Allan Lin, Diodes Inc.
The explosion in demand around the world for smart devices in the Internet of Things and the smart home means designers have to accommodate a wide range of power sources. These power sources have to cope with an even wider range of regulations.
At the same time, the end systems have to be as energy efficient as possible, putting even more strain on the design of the power system. This is not a simple challenge. The efficiency of a power converter varies significantly depending on the load. In the IoT and smart home, devices operate at light load for most of the time during standby mode and many converters are less efficient at these light load conditions. Similarly, converters that have to cope with a wide input voltage range from 90V to 264V and provide a highly stable output across a wide range of currents also tend to be less energy efficient.
Today’s IoT and connected lighting systems in the home need microcontrollers that run at low voltages and wireless links that need high currents quickly when transmitting. Wireless transceivers using the latest Bluetooth Low Energy (BLE), Zigbee and Wi-Fi protocols are often used to connect smart devices such as LED lighting to mobile phones or home hubs. These sit quiescent for most of the time but also need relatively high peak currents with stable regulated output voltage when transmitting or waking up from standby mode. This means there is a wide range of loading on the system.
All these factors present a major challenge for system designers. While integration in the power controller can provide the answer, it brings its own challenges.
The AL17050 and AL17150 are universal AC high-voltage-input step-down regulators that integrate a MOSFET to deliver accurate constant voltage (CV) and dynamic performance without requiring an optocoupler over line and load regulation. Removing the optocoupler, along with a SOT-25 (AL17050) and SO7 (AL17150) package, means a significantly less complex design and smaller footprint. This works well for wireless nodes and LED lighting in smart home applications that need connectivity in a small space without excessive power consumption.
The regulator works with a single winding inductor so that fewer external components are needed. This reduces both the bill of materials (BOM) and the design footprint and also helps with the certification in a greater number of global markets as the range of protection capabilities meets all the different market requirements without adding extra cost to the design.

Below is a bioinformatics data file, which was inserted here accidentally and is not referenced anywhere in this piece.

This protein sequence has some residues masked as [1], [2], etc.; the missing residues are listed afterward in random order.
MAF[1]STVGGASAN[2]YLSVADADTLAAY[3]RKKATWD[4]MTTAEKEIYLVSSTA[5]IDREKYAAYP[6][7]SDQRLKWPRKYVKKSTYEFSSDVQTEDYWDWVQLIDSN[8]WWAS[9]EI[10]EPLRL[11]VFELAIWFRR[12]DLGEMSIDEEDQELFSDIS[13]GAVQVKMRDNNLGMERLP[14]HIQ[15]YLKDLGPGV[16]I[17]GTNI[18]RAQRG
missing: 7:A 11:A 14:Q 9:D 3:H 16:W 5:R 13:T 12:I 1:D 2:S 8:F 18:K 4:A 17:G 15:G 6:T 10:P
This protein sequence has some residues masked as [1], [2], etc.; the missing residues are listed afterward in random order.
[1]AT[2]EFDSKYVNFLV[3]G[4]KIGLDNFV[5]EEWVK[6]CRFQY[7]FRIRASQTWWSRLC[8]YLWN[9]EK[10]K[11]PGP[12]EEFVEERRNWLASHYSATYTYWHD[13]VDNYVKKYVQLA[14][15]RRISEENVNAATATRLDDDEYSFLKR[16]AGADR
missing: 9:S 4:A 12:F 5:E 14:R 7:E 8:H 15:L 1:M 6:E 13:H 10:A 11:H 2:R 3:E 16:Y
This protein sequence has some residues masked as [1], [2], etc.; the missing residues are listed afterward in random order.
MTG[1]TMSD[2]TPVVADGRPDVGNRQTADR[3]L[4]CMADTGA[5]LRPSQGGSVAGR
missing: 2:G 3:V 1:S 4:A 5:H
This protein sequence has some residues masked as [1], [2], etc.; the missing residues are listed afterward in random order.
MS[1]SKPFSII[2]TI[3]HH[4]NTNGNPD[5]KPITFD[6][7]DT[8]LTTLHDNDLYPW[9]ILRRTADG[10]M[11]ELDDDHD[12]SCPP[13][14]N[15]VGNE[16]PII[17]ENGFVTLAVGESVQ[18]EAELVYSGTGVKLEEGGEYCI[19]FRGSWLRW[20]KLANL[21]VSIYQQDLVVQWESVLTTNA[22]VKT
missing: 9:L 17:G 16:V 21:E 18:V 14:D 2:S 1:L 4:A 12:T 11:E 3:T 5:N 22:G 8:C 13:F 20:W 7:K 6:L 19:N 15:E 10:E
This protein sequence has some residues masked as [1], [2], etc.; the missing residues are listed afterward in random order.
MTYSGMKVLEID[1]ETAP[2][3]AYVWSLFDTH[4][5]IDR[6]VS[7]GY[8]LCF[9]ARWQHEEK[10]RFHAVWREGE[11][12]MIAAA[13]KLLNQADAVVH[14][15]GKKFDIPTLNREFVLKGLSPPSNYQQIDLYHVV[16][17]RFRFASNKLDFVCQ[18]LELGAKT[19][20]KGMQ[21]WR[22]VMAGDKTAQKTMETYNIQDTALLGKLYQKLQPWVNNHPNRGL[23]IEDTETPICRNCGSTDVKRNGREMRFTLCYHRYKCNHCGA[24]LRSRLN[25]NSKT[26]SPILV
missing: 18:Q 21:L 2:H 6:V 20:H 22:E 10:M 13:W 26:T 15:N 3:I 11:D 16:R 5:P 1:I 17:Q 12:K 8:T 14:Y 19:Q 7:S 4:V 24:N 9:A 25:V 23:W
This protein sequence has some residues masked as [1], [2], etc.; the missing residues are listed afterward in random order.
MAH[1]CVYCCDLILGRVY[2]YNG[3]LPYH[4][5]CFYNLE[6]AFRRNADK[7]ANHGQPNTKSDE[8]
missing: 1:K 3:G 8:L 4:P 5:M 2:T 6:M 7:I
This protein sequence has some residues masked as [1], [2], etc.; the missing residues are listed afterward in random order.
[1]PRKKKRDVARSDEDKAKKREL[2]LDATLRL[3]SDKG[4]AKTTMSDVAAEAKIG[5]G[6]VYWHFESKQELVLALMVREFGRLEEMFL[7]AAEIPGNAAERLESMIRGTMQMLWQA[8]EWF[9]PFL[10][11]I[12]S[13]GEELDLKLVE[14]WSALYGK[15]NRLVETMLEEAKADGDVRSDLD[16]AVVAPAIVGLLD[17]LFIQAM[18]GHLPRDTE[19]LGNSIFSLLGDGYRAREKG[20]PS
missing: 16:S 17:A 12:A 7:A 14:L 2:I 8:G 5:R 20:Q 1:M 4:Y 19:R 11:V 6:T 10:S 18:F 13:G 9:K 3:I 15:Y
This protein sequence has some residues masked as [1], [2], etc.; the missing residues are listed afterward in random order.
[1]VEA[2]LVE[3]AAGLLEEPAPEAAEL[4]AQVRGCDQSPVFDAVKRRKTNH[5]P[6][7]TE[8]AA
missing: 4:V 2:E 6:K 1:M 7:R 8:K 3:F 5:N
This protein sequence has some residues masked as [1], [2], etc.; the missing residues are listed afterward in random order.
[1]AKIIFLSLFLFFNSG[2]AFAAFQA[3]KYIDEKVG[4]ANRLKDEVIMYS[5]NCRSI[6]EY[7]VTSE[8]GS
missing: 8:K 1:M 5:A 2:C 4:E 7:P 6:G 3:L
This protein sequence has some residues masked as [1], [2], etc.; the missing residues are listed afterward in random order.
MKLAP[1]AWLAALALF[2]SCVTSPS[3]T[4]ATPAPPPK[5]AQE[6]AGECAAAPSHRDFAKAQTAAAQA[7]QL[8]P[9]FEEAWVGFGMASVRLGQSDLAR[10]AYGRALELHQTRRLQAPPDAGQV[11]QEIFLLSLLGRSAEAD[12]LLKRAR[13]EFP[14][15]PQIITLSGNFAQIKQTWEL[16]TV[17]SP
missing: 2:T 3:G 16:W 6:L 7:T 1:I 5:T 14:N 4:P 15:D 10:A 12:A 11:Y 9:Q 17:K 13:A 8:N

The on-resistance, RDS(on), of the internal MOSFET in the controller is 30Ω (AL17050 typical) and 10Ω (AL17150 typical) , which helps provide high-efficiency operation at light loads and improves the overall average efficiency, suitable for an application from 0.1W to 3W.
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Figure 2: A typical application for the AL17x50 in a buck AC-DC power supply for smart home devices in the Internet of Things
A key point is that the regulators provide a constant voltage (CV) output for the 3.3V/5V microcontrollers and wireless transceivers, ensuring that the end equipment is as reliable and energy-efficient as possible. The regulators can also supply other output voltage ratings, such as 15V, in IoT applications.
This is achieved by a control voltage that is provided by an internal high-voltage regulator. The chip starts up at 5.6V and the internal high-voltage regulator is turned off; when the voltage drops below 5.3V, the internal high-voltage regulator turns on again to charge an external capacitor. When the voltage drops below 3.4V, the IC stops and the internal high-voltage regulator charges the capacitor.
When the voltage of the regulator feedback pin is below the reference voltage (2.5V), the internal integrated MOSFET turns on. The peak current limit and the initial inductance current value together with the input voltage determine the on-time. When the current reaches peak current limit, the MOSFET turns off.